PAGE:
nothing quite like a bit of a rant to usher us all into a new week. and yes, that was sarcasm. OK. so we've seen ankara take off in a staggering way in the last few years. everyone's wearing it with everything, pretty much, and a natural extension of that is that everyone's (and we really do mean everyone) starting a clothing line or scrunchie line or underwear line that incorporates ankara and frilly lace trimmings. it's part creativity, part opportunism, part madness. to top it off, there's very little out there that's inspiring & apparently everyone's (hooray sweeping generalizations) creative gene has suddenly been tickled awake & we're going to see more and more of these copycat clothing lines where the basic ethos is this:
I CAN MAKE AN ANKARA DRESS, TOO.
how's that for a mission statement?
anyway, we ranted here about how we're a little sick of how more mainstream names are hopping on the bandwagon and taking advantage of the trend AND charging stupid prices in the name of fashion. no offense intended. stupid was the first word that came to mind. well, here we go again, folks:
and get this! all these dresses were made of fabric sourced DIRECTLY from...wait for it...THE IVORY COAST! GAAAAAAASSSSSPPPPSSSS! how freakin' exotic. let's all breakdance in celebration, shall we?! okay, you can stop now. on to more pressing matters. you see this dress?
it's called the Femi. you know, to add to the ivory coastness of it all.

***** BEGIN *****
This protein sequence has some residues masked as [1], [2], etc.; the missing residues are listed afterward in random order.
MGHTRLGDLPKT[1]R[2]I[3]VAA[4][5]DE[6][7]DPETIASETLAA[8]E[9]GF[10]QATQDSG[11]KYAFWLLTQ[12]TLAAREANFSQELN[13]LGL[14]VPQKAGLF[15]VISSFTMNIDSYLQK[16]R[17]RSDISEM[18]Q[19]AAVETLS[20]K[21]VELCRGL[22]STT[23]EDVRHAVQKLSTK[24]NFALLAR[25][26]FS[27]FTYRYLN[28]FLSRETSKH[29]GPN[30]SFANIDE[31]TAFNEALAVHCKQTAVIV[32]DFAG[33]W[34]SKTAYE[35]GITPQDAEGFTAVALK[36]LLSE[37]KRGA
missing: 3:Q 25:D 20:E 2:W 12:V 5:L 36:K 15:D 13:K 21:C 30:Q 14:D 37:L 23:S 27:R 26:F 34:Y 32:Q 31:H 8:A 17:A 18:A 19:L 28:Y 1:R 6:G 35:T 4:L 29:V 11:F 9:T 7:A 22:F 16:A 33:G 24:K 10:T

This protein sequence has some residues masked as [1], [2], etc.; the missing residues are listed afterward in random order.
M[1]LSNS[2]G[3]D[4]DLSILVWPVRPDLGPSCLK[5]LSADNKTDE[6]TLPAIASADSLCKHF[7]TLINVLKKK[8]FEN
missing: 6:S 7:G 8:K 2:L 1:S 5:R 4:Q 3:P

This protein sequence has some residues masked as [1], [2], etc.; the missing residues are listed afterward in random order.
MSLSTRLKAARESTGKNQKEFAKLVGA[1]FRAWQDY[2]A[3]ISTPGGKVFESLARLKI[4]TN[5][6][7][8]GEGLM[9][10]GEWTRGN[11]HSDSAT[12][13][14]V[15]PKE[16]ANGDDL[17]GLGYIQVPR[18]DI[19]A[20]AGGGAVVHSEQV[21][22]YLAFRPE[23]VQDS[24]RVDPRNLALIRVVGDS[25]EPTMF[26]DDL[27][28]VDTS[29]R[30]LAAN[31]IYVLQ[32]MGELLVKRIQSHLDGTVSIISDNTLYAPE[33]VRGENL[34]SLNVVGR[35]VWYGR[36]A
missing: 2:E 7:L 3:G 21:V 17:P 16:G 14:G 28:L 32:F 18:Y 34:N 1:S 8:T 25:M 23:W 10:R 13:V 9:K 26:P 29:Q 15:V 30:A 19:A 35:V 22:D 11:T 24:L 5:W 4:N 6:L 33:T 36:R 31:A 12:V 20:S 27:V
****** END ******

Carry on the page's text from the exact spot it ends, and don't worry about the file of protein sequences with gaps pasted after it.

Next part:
that's really about as much as we can take. oh, but there's MORE! we did some research and found this:
Kristi Paras, owner of New York vintage boutique Zachary's Smile, sent her team to Africa's Ivory Coast [quite like saying Asia's China. but better.] to gather as much locally-made woodblock print tribal fabric ['tribal' meaning...?] as they could find [oh my, how exhausting] for a series of highly original dresses, on sale at Anthropologie (and her downtown boutique) starting this week. "There is so much variety, so many fabrics, that there is very little chance someone will have the same dress as you," [using originality as a selling point is very...original] Paras says. "So much of what we already sell is one of a kind, so it's pretty cool to see someone like Anthropologie embracing that individuality."
oh, so now it's 'highly original' to make/sell $300 tube dresses with pockets (can't forget the pockets!) in 'african fabric'? OH. OKAY. well, if you're a lover of africa and a lover of exotic african print, why not start a fashion label that consists of generic run-of-the-mill dresses (with pockets, for originality), call them exotic names like 'femi' and 'sade', and sell them for $300 each? yes folks, that was an original idea.
okay, folks. we know we're not the only ones who are irritated by how you can see a dress online, copy and paste it into ankara fabric and somehow have an 'original' piece. no one's saying it's not cool that ankara is trendy. long live ankara. and that wasn't sarcasm. what's not cool is how EVERYONE'S building fashion 'empires' around the crazy and obsessive ankarization of everything, charging FAR too much for pieces that take very little thought and/or creativity, and feeding them to everyone else as 'original', innovative, and earth-shattering. what say you?
read makefetchhappen's post on this 'matter' here and feel free to go ahead and rant it out all over our comment box. apologies in advance if you start seeing ankara in your dreams :)
peace and liquorice,